Mounting evidence suggests that long Covid is not the great danger it was initially claimed to be. Research by the ONS indicates that, 12 weeks after infection, the percentage of people still reporting symptoms is only 2.5 points higher than the background rate.

What’s more, several studies have found little or no difference in rates of long Covid between those who were seropositive and those who were seronegative. One French study found that believing you’d had Covid was a better predictor of long Covid symptoms than actually testing positive for Covid antibodies; the only exception being anosmia.

This suggests that many, perhaps most, cases of long Covid are psychosomatic. Thanks to all the media attention on long Covid, people may have been inclined to exaggerate their symptoms; to report things they normally wouldn’t have done.

Fortunately, the vast majority of people who catch Covid get only mild symptoms; at worst, they’re bed-ridden for a few days with a nasty cold. However, a small percentage do end up in hospital, or even the ICU. And most of these individuals experience debilitating symptoms for the rest of their lives – right? 

Apparently not, finds a new Italian study. Alberto Zangrillo and colleagues identified all the Covid patients admitted to their hospital in Milan during the first wave, who’d spent at least one day on a ventilator. Of these 116 patients, 53% survived. The authors followed up 56 of the 61 survivors one year later, and asked them to complete a questionnaire.

Note: none of the survivors died during the intervening year; 5 simply refused to answer the questionnaire. Among those who did answer, the average age was 56 and 89% were male. 

So what did the researchers find? The great majority of patients reported good quality of life. 82% had no difficulty walking; 95% had no difficulty washing or dressing; and fully 84% had no difficulties with their usual activities.

Non-trivial fractions did report some pain/discomfort and feelings of anxiety/depression. However, these patients were in the minority. Overall, 61% reported no pain or discomfort; and 64% had no feelings of anxiety or depression.

And note: some of the patients who did report these things may have experienced them before they got Covid. We can’t be sure the fractions reporting no symptoms would be 100%, or even close to 100%, in the absence of a pandemic. For example, 52% of patients in the sample had at least one pre-existing health condition.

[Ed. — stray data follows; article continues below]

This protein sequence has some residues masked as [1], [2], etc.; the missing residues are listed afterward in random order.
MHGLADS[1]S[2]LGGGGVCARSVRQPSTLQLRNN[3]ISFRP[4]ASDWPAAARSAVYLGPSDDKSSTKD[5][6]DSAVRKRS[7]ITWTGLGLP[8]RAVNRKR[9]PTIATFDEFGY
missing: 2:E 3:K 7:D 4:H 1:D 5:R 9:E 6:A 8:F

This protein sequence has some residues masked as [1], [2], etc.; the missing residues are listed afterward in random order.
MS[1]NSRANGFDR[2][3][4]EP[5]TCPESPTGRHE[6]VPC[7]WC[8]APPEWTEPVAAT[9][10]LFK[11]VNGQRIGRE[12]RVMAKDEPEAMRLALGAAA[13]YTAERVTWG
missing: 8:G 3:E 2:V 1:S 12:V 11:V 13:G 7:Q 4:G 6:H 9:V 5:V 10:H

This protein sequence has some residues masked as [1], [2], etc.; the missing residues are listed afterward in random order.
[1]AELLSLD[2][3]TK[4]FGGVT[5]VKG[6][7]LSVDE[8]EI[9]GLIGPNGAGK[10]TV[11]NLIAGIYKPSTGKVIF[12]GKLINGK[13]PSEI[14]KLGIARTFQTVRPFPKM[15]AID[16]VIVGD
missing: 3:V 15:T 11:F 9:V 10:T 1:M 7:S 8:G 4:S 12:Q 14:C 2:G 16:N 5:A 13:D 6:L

36 out of 56 patients were given a chest CT scan, to assess the extent of lung damage. Only 4 had signs of pulmonary fibrosis (severe lung damage). Though it should be noted that other studies have reported higher rates of lung damage at one year follow-up. 

Zangrillo and colleagues’ findings should be encouraging to those who’re recovering from severe Covid. One year after admission to the ICU, only a minority of patients had symptoms serious enough to affect their day to day life.

Of course, there’s much that can and should be done to prevent people landing in the ICU, such as voluntary vaccination and precision shielding. But it’s reassuring to know that many of those who do wind up there, and are subsequently discharged, can expect to make good overall recoveries.    

Coronavirus Laws May Be Scrapped in Weeks

The Government is drawing up plans to repeal emergency coronavirus laws including the legal requirement to self-isolate when testing positive for COVID-19. However, before you get too excited, this would be replaced by official guidance which encourages people to behave in certain ways. This means while the legal penalty may be gone, the tyranny of the risk-averse insurance companies, trade unions and public officials may well remain. Also, to further dampen the excitement, it won’t happen for weeks or even months, even though the virus is clearly no longer causing a public health crisis. And in the meantime the mask mandate is set to stay beyond January 26th. The Telegraph has the story.

The Telegraph understands Boris Johnson wants to permanently repeal emergency coronavirus laws which have governed how the public can live for almost two years.

Instead, official guidance would remain in place which encourages people to behave in certain ways, but would not result in fines or legal punishment if ignored.

The plans will be worked up over the coming weeks, with an announcement being penned in as early as the spring – although no final decisions have been taken.

It would also mean there would be no legal requirement to isolate after contact with someone who has Covid or to wear face masks in certain settings.

A senior Government source told the Telegraph: “Lots of legal requirements were put in place during the pandemic. As we come into a stage where things are more manageable and those legal restrictions may no longer be necessary, we will look to remove them promptly from the statute book. The Prime Minister is obviously determined to get back to normal as soon as we can.”

The move comes as hope grows that this winter’s Covid surge triggered by the emergence of the Omicron variant is easing, with daily case numbers continuing to fall. …